• DPOR Consumer Guide: Auctions and Auctioneers

    • Use License Lookup to verify the auctioneer's license status and and any past disciplinary actions.
    • Research the reputation of the auctioneer. Do an Internet search and contact the Better Business Bureau.
    • Read the Federal Trade Commission publication, Internet Auctions: A Guide for Buyers and Sellers.
    • Research, inspect, and know the value and quality of what you are buying ahead of time. Do not rely solely on the representation made by the auctioneer.
    • When hiring an auctioneer, READ and UNDERSTAND the contract.
    • Know how to contact the auctioneer after the sale.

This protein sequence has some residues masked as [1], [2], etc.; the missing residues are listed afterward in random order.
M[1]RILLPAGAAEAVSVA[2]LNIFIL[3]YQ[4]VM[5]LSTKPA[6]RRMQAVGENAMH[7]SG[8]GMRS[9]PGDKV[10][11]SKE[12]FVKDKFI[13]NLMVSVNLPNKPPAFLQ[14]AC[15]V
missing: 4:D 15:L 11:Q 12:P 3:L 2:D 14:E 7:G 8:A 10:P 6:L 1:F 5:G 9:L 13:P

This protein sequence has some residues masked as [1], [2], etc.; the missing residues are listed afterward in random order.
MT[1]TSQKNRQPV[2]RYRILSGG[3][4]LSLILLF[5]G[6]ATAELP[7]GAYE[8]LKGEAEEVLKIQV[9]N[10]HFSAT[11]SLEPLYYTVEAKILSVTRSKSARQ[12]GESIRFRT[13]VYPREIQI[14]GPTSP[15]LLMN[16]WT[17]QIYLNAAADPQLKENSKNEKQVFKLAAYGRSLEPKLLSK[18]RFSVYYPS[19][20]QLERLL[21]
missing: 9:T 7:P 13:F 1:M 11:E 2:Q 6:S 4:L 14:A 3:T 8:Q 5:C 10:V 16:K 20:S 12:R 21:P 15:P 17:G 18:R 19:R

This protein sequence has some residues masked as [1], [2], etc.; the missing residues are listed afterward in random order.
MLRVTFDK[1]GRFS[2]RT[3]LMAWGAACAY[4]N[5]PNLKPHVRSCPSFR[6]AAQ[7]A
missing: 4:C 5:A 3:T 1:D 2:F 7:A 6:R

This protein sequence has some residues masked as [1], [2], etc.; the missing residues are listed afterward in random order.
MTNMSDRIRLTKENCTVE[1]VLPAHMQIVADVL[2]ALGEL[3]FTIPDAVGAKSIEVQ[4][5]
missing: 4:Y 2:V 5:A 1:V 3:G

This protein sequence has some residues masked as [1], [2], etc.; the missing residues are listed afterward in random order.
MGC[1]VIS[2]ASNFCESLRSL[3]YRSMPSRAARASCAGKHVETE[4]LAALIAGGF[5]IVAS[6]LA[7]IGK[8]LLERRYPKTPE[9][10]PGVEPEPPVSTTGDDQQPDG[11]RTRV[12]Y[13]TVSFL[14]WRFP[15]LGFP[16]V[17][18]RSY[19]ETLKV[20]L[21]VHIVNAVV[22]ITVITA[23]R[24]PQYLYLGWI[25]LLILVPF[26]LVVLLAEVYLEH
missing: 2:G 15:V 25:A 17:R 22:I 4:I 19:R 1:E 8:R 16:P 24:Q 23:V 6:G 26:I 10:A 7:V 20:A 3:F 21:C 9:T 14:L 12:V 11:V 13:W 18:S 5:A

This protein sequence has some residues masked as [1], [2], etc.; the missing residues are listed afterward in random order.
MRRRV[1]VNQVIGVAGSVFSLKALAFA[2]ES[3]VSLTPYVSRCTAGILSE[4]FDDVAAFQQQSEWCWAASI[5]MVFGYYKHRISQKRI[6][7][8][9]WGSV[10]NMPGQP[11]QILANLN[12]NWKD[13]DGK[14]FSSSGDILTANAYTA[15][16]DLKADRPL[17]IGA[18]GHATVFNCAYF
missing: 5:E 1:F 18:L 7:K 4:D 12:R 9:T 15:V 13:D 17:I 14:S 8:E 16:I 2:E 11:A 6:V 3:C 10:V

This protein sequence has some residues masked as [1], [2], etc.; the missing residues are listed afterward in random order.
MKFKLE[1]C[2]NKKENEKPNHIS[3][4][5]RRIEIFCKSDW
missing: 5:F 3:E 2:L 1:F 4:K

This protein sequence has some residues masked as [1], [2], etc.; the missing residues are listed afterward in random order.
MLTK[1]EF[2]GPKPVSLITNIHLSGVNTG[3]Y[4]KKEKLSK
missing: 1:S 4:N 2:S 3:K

• Research the validity of “estate” or “government” sales. Sometimes they are not what they are represented to be.
    • All advertisements should include the auctioneer’s license number--verify using License Lookup.
    • Be clear on whether an auction is "absolute" or "reserve" and whether there is a “buyer’s premium.” An absolute auction generally means an auction where, at the time of the auction sale, the real or personal property to be sold will pass to the highest bidder regardless of the amount of the highest and last bid. A reserve auction generally means the auctioneer reserves the right to reject any and all bids.
    • Pay attention to the terms and conditions of the auction given by the auctioneer prior to the start of the auction before bidding on an item. Realize that if you arrive late, you may miss the auctioneer’s announcement of the terms and conditions.
    • If you don’t understand the terms and conditions as stated, ask questions.

    Visit the Auctioneers Board website.